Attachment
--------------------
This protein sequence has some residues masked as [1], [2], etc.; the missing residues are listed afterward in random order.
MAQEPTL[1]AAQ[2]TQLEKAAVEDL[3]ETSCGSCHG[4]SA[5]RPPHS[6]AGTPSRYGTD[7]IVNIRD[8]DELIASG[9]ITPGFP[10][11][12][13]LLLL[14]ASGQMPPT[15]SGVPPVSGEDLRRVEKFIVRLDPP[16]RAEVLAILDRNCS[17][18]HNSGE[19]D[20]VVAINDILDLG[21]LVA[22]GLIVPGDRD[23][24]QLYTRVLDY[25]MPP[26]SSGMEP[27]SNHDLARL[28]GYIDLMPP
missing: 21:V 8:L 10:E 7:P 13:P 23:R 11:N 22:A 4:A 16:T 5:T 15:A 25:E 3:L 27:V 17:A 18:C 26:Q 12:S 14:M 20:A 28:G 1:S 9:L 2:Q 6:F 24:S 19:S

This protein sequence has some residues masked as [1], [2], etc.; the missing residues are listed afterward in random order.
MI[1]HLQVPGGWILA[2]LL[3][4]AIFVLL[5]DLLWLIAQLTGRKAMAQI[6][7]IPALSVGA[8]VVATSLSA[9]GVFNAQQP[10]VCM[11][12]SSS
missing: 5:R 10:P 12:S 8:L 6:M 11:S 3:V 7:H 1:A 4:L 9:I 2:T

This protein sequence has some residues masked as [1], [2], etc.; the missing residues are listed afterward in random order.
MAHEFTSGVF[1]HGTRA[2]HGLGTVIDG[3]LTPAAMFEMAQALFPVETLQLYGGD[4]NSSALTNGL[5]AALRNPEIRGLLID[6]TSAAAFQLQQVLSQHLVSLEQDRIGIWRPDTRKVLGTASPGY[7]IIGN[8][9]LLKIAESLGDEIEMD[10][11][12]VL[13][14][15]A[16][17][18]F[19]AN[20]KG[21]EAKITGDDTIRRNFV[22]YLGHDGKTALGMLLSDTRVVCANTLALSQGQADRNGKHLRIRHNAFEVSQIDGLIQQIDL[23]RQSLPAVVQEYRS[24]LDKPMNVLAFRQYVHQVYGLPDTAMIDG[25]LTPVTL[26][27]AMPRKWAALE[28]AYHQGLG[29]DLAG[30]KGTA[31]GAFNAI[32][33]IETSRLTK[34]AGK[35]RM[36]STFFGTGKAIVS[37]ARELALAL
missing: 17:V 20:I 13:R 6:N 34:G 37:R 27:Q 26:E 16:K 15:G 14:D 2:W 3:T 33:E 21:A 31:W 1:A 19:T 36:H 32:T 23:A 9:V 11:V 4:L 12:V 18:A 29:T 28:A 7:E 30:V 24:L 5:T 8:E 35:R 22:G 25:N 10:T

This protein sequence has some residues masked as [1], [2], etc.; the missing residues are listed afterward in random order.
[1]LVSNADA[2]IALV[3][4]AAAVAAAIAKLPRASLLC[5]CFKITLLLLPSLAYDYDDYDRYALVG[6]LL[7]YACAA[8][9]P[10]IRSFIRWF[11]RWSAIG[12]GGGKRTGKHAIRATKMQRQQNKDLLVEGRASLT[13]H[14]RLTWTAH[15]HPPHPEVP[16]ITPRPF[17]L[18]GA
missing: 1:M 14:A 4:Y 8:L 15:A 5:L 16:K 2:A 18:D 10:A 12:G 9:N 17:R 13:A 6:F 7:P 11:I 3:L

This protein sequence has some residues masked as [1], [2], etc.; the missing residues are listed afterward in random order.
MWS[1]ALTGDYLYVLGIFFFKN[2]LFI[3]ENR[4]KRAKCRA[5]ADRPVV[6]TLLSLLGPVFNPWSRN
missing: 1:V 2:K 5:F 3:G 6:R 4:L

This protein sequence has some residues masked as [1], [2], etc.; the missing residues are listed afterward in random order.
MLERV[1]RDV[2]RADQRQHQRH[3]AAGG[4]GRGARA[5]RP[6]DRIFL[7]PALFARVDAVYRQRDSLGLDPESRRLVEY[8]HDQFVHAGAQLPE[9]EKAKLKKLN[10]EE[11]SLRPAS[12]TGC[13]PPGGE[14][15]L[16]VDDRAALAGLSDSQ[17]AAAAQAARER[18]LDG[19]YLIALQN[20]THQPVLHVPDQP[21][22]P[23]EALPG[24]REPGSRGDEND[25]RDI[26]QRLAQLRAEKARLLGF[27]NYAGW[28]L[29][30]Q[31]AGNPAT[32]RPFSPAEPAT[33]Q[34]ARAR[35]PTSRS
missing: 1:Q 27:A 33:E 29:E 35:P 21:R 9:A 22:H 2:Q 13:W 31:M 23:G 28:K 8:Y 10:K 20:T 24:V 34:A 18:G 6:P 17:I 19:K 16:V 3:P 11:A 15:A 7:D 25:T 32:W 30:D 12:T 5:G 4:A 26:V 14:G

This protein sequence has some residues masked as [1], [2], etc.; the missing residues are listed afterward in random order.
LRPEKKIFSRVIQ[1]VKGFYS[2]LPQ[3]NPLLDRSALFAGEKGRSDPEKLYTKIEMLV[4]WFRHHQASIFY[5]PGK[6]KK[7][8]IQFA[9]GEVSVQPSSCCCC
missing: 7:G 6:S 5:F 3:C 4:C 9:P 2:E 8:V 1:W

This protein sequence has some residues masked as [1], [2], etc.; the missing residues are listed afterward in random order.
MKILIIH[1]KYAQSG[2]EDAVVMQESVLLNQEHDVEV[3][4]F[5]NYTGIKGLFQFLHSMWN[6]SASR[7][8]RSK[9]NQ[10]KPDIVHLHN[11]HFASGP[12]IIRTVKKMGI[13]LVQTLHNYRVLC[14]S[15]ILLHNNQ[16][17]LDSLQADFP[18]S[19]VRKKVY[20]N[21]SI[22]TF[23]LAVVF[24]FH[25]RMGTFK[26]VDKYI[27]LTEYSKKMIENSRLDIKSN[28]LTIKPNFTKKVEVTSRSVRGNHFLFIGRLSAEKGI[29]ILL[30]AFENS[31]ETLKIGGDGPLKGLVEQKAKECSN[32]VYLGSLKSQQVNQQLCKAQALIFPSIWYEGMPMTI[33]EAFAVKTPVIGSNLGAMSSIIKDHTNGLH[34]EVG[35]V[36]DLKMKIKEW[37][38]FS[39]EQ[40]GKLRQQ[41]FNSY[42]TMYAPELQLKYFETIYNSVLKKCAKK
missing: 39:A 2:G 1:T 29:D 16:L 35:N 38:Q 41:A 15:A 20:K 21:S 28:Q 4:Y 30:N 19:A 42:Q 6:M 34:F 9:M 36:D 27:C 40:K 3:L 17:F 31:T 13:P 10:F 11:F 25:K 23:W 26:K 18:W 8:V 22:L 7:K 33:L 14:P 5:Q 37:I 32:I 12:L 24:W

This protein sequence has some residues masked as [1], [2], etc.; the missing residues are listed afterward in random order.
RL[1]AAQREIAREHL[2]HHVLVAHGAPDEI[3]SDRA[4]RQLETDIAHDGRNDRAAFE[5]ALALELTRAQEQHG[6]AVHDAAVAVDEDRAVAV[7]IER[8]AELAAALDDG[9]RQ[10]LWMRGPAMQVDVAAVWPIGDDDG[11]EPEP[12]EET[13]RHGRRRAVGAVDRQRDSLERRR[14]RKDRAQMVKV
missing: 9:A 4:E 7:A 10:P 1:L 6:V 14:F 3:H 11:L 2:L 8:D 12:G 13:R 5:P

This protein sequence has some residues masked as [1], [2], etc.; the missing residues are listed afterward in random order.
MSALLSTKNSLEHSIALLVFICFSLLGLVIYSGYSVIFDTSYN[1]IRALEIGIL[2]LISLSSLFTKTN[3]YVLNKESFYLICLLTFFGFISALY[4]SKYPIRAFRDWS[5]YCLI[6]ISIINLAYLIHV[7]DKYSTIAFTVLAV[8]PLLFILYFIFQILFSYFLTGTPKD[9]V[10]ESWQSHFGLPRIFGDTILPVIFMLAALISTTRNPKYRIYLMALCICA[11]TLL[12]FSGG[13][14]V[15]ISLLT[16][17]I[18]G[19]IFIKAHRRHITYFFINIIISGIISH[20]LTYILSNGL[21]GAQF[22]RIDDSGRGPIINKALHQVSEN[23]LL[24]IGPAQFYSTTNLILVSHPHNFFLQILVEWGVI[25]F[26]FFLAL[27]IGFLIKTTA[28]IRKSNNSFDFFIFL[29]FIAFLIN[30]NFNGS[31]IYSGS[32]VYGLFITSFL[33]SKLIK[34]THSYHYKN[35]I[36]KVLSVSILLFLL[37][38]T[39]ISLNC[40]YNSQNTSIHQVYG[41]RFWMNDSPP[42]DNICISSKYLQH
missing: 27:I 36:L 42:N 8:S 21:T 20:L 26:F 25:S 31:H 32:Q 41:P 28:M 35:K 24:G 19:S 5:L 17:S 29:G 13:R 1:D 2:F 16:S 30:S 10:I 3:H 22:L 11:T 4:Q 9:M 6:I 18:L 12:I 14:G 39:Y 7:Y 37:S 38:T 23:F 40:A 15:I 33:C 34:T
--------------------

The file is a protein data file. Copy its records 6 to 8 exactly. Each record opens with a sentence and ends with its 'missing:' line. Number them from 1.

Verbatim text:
This protein sequence has some residues masked as [1], [2], etc.; the missing residues are listed afterward in random order.
MLERV[1]RDV[2]RADQRQHQRH[3]AAGG[4]GRGARA[5]RP[6]DRIFL[7]PALFARVDAVYRQRDSLGLDPESRRLVEY[8]HDQFVHAGAQLPE[9]EKAKLKKLN[10]EE[11]SLRPAS[12]TGC[13]PPGGE[14][15]L[16]VDDRAALAGLSDSQ[17]AAAAQAARER[18]LDG[19]YLIALQN[20]THQPVLHVPDQP[21][22]P[23]EALPG[24]REPGSRGDEND[25]RDI[26]QRLAQLRAEKARLLGF[27]NYAGW[28]L[29][30]Q[31]AGNPAT[32]RPFSPAEPAT[33]Q[34]ARAR[35]PTSRS
missing: 1:Q 27:A 33:E 29:E 35:P 21:R 9:A 22:H 2:Q 13:W 31:M 23:G 28:K 8:Y 10:K 20:T 24:V 34:A 18:G 6:P 17:I 19:K 16:V 3:P 11:A 15:A 7:D 25:T 32:W 30:D 12:T 5:G 4:A 26:V 14:G

This protein sequence has some residues masked as [1], [2], etc.; the missing residues are listed afterward in random order.
LRPEKKIFSRVIQ[1]VKGFYS[2]LPQ[3]NPLLDRSALFAGEKGRSDPEKLYTKIEMLV[4]WFRHHQASIFY[5]PGK[6]KK[7][8]IQFA[9]GEVSVQPSSCCCC
missing: 7:G 6:S 5:F 3:C 4:C 9:P 2:E 8:V 1:W

This protein sequence has some residues masked as [1], [2], etc.; the missing residues are listed afterward in random order.
MKILIIH[1]KYAQSG[2]EDAVVMQESVLLNQEHDVEV[3][4]F[5]NYTGIKGLFQFLHSMWN[6]SASR[7][8]RSK[9]NQ[10]KPDIVHLHN[11]HFASGP[12]IIRTVKKMGI[13]LVQTLHNYRVLC[14]S[15]ILLHNNQ[16][17]LDSLQADFP[18]S[19]VRKKVY[20]N[21]SI[22]TF[23]LAVVF[24]FH[25]RMGTFK[26]VDKYI[27]LTEYSKKMIENSRLDIKSN[28]LTIKPNFTKKVEVTSRSVRGNHFLFIGRLSAEKGI[29]ILL[30]AFENS[31]ETLKIGGDGPLKGLVEQKAKECSN[32]VYLGSLKSQQVNQQLCKAQALIFPSIWYEGMPMTI[33]EAFAVKTPVIGSNLGAMSSIIKDHTNGLH[34]EVG[35]V[36]DLKMKIKEW[37][38]FS[39]EQ[40]GKLRQQ[41]FNSY[42]TMYAPELQLKYFETIYNSVLKKCAKK
missing: 39:A 2:G 1:T 29:D 16:L 35:N 38:Q 41:A 15:A 20:K 21:S 28:Q 4:Y 30:N 19:A 42:Q 6:M 34:F 9:M 36:D 27:C 40:K 3:L 17:F 31:T 13:P 10:F 11:F 25:K 23:W 26:K 18:W 8:V 22:L 7:K 33:L 14:P 5:Q 37:I 32:I 12:L 24:W